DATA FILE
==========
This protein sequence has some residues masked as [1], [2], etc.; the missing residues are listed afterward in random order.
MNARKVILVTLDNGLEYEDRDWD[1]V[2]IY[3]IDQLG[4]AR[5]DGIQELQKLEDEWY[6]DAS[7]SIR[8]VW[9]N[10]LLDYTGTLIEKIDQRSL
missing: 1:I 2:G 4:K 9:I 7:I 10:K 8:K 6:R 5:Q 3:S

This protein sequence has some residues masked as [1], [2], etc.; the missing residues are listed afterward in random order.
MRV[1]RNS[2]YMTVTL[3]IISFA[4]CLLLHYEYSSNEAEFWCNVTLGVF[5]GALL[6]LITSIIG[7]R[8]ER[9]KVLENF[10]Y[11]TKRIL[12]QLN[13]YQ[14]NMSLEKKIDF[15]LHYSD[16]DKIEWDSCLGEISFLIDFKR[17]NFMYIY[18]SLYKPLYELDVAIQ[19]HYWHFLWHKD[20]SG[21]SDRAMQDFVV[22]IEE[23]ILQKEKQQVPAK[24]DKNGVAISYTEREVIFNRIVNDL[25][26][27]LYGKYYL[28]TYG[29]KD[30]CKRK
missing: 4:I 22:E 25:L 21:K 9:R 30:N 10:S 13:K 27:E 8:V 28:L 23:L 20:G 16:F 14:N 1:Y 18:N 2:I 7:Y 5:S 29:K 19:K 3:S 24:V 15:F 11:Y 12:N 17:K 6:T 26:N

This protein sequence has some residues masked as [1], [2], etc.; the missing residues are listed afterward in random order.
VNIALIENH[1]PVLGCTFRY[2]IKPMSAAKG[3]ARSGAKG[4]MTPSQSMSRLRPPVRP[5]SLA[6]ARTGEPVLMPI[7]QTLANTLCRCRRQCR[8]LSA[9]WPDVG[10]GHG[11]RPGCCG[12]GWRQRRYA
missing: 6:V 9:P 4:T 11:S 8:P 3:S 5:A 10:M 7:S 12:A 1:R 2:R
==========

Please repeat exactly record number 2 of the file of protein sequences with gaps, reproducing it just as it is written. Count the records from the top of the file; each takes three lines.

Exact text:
This protein sequence has some residues masked as [1], [2], etc.; the missing residues are listed afterward in random order.
MRV[1]RNS[2]YMTVTL[3]IISFA[4]CLLLHYEYSSNEAEFWCNVTLGVF[5]GALL[6]LITSIIG[7]R[8]ER[9]KVLENF[10]Y[11]TKRIL[12]QLN[13]YQ[14]NMSLEKKIDF[15]LHYSD[16]DKIEWDSCLGEISFLIDFKR[17]NFMYIY[18]SLYKPLYELDVAIQ[19]HYWHFLWHKD[20]SG[21]SDRAMQDFVV[22]IEE[23]ILQKEKQQVPAK[24]DKNGVAISYTEREVIFNRIVNDL[25][26][27]LYGKYYL[28]TYG[29]KD[30]CKRK
missing: 4:I 22:E 25:L 21:K 9:R 30:N 10:S 13:K 27:E 8:V 28:L 23:L 20:G 16:F 14:N 1:Y 18:N 2:I 7:Y 5:S 29:K 19:K 3:S 24:V 15:F 11:Y 12:N 17:K 6:T 26:N